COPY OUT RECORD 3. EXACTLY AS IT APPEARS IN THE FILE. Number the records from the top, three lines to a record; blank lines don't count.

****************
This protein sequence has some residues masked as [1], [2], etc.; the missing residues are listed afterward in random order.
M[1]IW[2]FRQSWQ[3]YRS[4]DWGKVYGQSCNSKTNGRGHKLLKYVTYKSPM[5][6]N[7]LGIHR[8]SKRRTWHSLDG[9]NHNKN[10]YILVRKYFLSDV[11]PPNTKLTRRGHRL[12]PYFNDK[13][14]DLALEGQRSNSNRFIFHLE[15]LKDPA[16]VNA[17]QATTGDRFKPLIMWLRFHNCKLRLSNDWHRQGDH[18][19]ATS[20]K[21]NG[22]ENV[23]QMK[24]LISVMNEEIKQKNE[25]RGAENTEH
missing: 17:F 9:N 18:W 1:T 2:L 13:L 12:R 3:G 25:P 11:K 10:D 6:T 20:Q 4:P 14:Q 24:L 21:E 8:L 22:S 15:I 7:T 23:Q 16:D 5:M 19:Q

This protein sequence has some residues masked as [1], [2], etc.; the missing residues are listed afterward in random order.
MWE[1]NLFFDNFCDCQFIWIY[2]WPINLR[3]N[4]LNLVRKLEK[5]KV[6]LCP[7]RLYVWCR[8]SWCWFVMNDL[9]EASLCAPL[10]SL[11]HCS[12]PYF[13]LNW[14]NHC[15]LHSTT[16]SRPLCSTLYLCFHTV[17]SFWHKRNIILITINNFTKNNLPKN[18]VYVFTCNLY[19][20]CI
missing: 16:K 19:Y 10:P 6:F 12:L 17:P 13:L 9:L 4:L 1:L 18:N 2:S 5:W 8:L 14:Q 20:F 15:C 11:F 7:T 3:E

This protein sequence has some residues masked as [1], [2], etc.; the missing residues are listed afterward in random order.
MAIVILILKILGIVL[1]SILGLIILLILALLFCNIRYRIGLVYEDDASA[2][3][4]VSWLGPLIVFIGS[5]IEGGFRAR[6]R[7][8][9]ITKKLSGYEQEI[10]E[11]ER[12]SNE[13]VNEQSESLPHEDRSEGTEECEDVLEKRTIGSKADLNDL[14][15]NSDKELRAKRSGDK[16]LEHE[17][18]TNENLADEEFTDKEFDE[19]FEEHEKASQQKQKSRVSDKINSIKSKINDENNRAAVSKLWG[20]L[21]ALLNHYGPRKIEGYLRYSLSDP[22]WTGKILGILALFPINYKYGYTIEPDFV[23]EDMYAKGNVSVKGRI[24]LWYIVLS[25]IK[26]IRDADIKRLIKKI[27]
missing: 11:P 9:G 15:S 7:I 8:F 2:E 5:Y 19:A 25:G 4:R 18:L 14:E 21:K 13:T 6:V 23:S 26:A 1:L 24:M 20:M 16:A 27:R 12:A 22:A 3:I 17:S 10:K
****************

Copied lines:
This protein sequence has some residues masked as [1], [2], etc.; the missing residues are listed afterward in random order.
MAIVILILKILGIVL[1]SILGLIILLILALLFCNIRYRIGLVYEDDASA[2][3][4]VSWLGPLIVFIGS[5]IEGGFRAR[6]R[7][8][9]ITKKLSGYEQEI[10]E[11]ER[12]SNE[13]VNEQSESLPHEDRSEGTEECEDVLEKRTIGSKADLNDL[14][15]NSDKELRAKRSGDK[16]LEHE[17][18]TNENLADEEFTDKEFDE[19]FEEHEKASQQKQKSRVSDKINSIKSKINDENNRAAVSKLWG[20]L[21]ALLNHYGPRKIEGYLRYSLSDP[22]WTGKILGILALFPINYKYGYTIEPDFV[23]EDMYAKGNVSVKGRI[24]LWYIVLS[25]IK[26]IRDADIKRLIKKI[27]
missing: 11:P 9:G 15:S 7:I 8:F 2:E 5:Y 19:A 25:G 4:R 18:L 14:E 21:K 13:T 6:V 23:S 26:A 1:L 24:M 20:M 16:A 27:R 12:A 22:A 3:I 17:S 10:K